For several decades now, schools and parents throughout Europe have been encouraging students to take a so-called "gap year" before embarking on their journey to university. A popular notion abroad, the gap year serves as a "breathing point" for students wishing to explore the cultural, financial and employment opportunities of the "real world."
America, on the other hand, has been slower to embrace the concept, preferring, instead, the more traditional route of students' heading straight to college immediately after completing high school. Slowly but surely, however, the idea of the gap year has been making inroads in the U.S. -- much to the chagrin of some very unhappy parents.
The gap year is a commonplace event for high school graduates in Europe, and it works like this
Having completed the International Baccalaureate and received their International Award, many European students are ready to immerse themselves in the less familiar, adult world. The gap year allows for these students to take a step back, see the bigger picture and continue their studies after that year with a much more mature and open-minded point of view -- and a renewed enthusiasm.
All very well said and done in practice. So why are some American parents so quick to judge?
The American education system, for as long as it has been around, has been based on hard work and a dedication to pushing children as far as their ambitions take them. "Reaching for the stars" is the standard goal in most American high schools today. From day one, you are molded into the ideal college candidate as your mother frantically puts together your extracurricular calendar and becomes involved as a concerned parent of the PTA. (It is no surprise that most American parents are much more involved in school activities and events than their European counterparts.)
The American education system leads both parents and the Board of Education to advocate for good grades and statistics rather than sane teenagers who are ready -- and mature enough -- for college. We aren't teaching for education's sake anymore, but rather for the sake of statistics and data. That, on one hand, gives American students significant leverage in the statistical college world. But, on the other, it takes away the ability to analyze and see the world from a more mature point of view. Taking this into consideration, is it surprising that the gap year concept is so widely feared by parents in the U.S.?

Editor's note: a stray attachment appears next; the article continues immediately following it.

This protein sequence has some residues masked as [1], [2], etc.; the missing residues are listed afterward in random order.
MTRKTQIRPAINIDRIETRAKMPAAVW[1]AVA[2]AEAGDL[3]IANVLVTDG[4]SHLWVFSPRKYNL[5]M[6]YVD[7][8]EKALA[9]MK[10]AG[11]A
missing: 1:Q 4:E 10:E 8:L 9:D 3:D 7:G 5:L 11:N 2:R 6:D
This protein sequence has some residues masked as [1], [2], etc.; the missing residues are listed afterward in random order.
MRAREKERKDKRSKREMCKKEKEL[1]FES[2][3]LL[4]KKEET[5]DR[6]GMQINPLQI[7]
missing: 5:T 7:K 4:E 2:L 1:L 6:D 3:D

Many students, on the other hand, are all for the gap year. The idea of total freedom, the ability to travel for a year (and party), would not have to cross a teen's mind more than once to sound inviting. The problem is that many American parents are reluctant to offer their sons or daughters the freedom to venture out into such a world.
Unfortunately, that reluctance is often justified. Rather than take a gap year as a time of exploration and self-discovery, the stereotypical American teenager takes advantage of the opportunity. Too often, the gap year is about getting drunk, having fun and spending money.
Then there are those who do it right -- and that is what we should aspire to.
Locally, two Greenwich High School graduates (Class of 2010), who did it right are Justin Pepito, 18, and Oliver Plunkett, 18. Both say that their view of university and the choices they want to make for their future were indeed drastically altered once they entered the "real world" for a year after high school. Justin chose to take his gap year in order to further his international connections as well as to explore his financial self-sufficiency. As a result, he has become well-versed in the cultural dynamics of political science and has expanded his horizons far beyond American shores, venturing as far as Australia to continue his studies. Oliver, having just returned from a six-month stay in a Tibetan temple in India, has seen the world through a completely different looking glass and has not only expanded his cultural knowledge, but has developed a far more self-assured and mature nature that will lead him to a very successful path in his future studies.
Like Justin and Oliver, several seniors graduating in 2011 have chosen the gap year path -- not to party, but to travel, volunteer or work. Lily Asch, 17, for example, is excited about the opportunities her gap year will offer. She is certain that her travels with Greenpeace are going to be some of the best months of her life, that she will form connections, experience different cultures and be exposed to a variety of situations that she will cherish and use in her studies down the road.
It is important that parents allow their children to succeed not only through grades alone, but also through the ability to maturely tackle real world dilemmas -- as well as learning to take a step back to view the larger picture.
Natalya Skjelmose is a senior at Greenwich High School and is interning at the Greenwich Citizen. She was born in London, raised in Greece and has traveled throughout Europe. She is taking a gap year in Beijing and Shanghai to study to Mandarin before attending Beijing University in 2012.